THE FUNNY PAGES: Calvin and Hobbes

There were many motifs that ran through the strip, sparked by Calvin's vivid imagination. He travelled through the cosmos as a spaceman and ventured back in time to the Paleolithic Era. One of my favorites was Calvin's creation of grotesque and macabre snowmen tableaux. When my son, a Calvin fan, was a grade schooler, he created a vicious snow creature with a bloody knife in 3-D as part of the children's winter locker decorating contest. I got a call from the school (I was an administrator at the time) suggesting maybe I should encourage my son to fashion something more benign before the second-graders arrived the next morning.

It's normal as one grows older to look wistfully at elements of the past. Like virtually everyone else my age, when I was young I cherished those black and white panel comic strips found daily and larger four-color strips printed Sundays in the many newspapers that flourished across America. Almost from the beginning of the 20th Century, these strips amused and captured the imaginations of tens of millions of readers. Strips like Dick Tracy, Little Orphan Annie, Blondie, Nancy, Prince Valiant, Steve Canyon, Flash Gordon and dozens of others became iconic in American culture. When newspapers went on strike in 1945 in New York, Mayor Fiorello LaGuardia famously read the comic pages over the radio so kids wouldn't miss a day. Gasoline Alley, also below, was hugely popular for decades, though people might puzzle about that today.

In my house, we subscribed to The New York Times and The Wall Street Journal. Neither paper published comics. So, on Sunday, after church, my mom would drive us to my grandmother's house. I would immediately grab the large Sunday color funnies from the normal newspapers my grandparents had delivered! I would spread them out on the floor or dining room table and read most of them (I skipped Mary Worth, Rex Parker M.D., Brenda Starr, Reporter, and other melodramas). I loved B.C., Blondie, Peanuts, Beetle Bailey, Hi and Lois, and a dozen others.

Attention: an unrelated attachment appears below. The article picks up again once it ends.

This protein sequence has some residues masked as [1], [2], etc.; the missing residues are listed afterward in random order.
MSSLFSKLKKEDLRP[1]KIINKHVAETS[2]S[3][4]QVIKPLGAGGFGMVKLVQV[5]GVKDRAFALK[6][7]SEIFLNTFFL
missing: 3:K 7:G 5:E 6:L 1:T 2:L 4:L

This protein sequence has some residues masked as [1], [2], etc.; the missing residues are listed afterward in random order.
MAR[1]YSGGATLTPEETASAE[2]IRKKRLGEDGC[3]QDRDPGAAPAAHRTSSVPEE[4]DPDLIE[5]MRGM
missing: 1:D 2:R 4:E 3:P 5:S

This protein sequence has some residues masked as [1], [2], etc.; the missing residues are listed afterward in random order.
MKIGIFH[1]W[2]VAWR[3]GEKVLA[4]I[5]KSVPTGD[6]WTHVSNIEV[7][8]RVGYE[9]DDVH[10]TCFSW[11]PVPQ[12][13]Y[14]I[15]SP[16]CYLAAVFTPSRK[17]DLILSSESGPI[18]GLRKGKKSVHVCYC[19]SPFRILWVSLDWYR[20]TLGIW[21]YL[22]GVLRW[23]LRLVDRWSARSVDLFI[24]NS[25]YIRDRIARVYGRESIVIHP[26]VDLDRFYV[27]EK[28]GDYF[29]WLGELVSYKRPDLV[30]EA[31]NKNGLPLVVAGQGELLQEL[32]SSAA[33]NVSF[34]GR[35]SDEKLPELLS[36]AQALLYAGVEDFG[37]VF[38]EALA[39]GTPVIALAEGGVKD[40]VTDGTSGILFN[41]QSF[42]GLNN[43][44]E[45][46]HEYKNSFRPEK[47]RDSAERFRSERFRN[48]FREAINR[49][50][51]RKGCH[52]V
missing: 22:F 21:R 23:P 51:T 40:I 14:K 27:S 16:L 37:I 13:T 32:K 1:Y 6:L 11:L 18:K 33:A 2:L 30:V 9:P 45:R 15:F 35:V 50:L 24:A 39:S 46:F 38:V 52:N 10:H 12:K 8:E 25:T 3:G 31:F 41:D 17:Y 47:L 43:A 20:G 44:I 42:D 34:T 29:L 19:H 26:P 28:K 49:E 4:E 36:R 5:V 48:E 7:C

My first job was as a newspaper delivery boy. I delivered Newsday, the Long Island tabloid, and read the comics every day. I still read a number of strips in The Newark Star-Ledger every day, but I'm afraid these strips are vestiges of a time gone by. There aren't many newspapers delivered to houses anymore. Those that print comic strips have dramatically reduced them in size. Many of the premier writers and artists and inkers have retired or died. I'm guessing very few of my students are even familiar with the funny pages. What a loss!

Of all the comic strips ever printed, the greatest in my mind is Calvin and Hobbes, written and drawn by Bill Watterson from 1985 to 1995. The premise was simple. The strip recorded the adventures of an imaginative but rebellious six-year-old, Calvin, who infuriates his parents, peers, teacher, and baby-sitter while in the company of his pet tiger Hobbes. When any human is around, Hobbes is just a plush toy tiger, but when the two are alone, Calvin's imagination produces a full-blown tiger with an acerbic wit and a dim view of humanity. At its peak, the strip appeared in more than 2400 newspapers daily.











Calvin and Hobbes soon took on iconic status, though Watterson eschewed marketing the characters the way Charles Schultz, say, did with his Peanuts characters. Bill was from the world of advertising and didn't want to cheapen his artistic creations. There are no Calvin and Hobbes TV Specials either. My favorite strips were those involving exchanges between Calvin and his long-suffering "Dad". His "Mom" was sharp too.

The names of the title characters are obviously the names of two famous philosophers, and there was a strong philosophical bent to many of the strips, as there was in two famous strips that preceded Watterson's, Pogo and Peanuts. Thus they could be enjoyed by children and adults both, a nifty trick.

There were many motifs that ran through the strip, sparked by Calvin's vivid imagination. He travelled through the cosmos as a spaceman and ventured back in time to the Paleolithic Era. One of my favorites was Calvin's creation of grotesque and macabre snowmen tableaux. When my son, a Calvin fan, was a grade schooler, he created a vicious snow creature with a bloody knife in 3-D as part of the children's winter locker decorating contest. I got a call from the school (I was an administrator at the time) suggesting maybe I should encourage my son to fashion something more benign before the second-graders arrived the next morning.

Here is the link to a wonderful tribute video:

https://www.huffpost.com/entry/calvin-and-hobbes-enduring-appeal_n_574bf7f4e4b03ede441521ca


You can read the complete ten-year run of Calvin and Hobbes on the Go Comics site. For that matter, you can read all the other great strips as well. Here's the link: https://www.gocomics.com/

Devote the time. You will return many times for the rest of your life.